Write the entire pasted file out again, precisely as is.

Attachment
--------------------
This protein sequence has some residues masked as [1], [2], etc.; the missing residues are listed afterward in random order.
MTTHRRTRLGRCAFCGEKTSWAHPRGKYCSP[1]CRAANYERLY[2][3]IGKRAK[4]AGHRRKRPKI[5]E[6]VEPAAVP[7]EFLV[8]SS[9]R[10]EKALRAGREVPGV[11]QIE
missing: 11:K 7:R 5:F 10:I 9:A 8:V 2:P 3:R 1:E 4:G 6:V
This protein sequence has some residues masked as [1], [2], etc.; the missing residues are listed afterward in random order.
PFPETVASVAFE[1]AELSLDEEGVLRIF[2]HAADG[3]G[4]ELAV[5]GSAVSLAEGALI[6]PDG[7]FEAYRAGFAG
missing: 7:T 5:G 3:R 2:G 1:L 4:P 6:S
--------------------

This protein sequence has some residues masked as [1], [2], etc.; the missing residues are listed afterward in random order.
MTTHRRTRLGRCAFCGEKTSWAHPRGKYCSP[1]CRAANYERLY[2][3]IGKRAK[4]AGHRRKRPKI[5]E[6]VEPAAVP[7]EFLV[8]SS[9]R[10]EKALRAGREVPGV[11]QIE
missing: 11:K 7:R 5:F 10:I 9:A 8:V 2:P 3:R 1:E 4:G 6:V
This protein sequence has some residues masked as [1], [2], etc.; the missing residues are listed afterward in random order.
PFPETVASVAFE[1]AELSLDEEGVLRIF[2]HAADG[3]G[4]ELAV[5]GSAVSLAEGALI[6]PDG[7]FEAYRAGFAG
missing: 7:T 5:G 3:R 2:G 1:L 4:P 6:S